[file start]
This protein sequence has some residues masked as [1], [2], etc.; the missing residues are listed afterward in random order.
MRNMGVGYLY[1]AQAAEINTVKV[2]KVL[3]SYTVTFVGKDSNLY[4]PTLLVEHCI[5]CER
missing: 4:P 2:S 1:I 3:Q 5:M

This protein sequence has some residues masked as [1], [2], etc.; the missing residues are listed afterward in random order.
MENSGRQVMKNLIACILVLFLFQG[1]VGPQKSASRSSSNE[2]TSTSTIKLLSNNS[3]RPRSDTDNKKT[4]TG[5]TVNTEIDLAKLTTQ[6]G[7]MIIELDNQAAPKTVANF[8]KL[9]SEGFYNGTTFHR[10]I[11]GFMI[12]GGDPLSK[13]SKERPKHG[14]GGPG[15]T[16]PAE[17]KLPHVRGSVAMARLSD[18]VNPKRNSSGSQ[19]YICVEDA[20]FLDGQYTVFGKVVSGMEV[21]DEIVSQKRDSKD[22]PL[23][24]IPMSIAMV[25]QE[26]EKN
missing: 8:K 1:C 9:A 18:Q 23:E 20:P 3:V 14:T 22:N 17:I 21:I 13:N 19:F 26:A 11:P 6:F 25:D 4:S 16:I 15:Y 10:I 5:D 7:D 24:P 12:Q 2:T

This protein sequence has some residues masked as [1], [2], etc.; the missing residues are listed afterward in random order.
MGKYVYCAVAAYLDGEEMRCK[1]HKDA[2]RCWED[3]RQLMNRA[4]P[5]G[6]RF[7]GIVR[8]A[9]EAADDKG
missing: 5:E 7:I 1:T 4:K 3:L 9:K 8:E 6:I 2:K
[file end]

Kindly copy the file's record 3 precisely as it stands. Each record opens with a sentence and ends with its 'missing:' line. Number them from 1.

This protein sequence has some residues masked as [1], [2], etc.; the missing residues are listed afterward in random order.
MGKYVYCAVAAYLDGEEMRCK[1]HKDA[2]RCWED[3]RQLMNRA[4]P[5]G[6]RF[7]GIVR[8]A[9]EAADDKG
missing: 5:E 7:I 1:T 4:K 3:L 9:K 8:E 6:I 2:K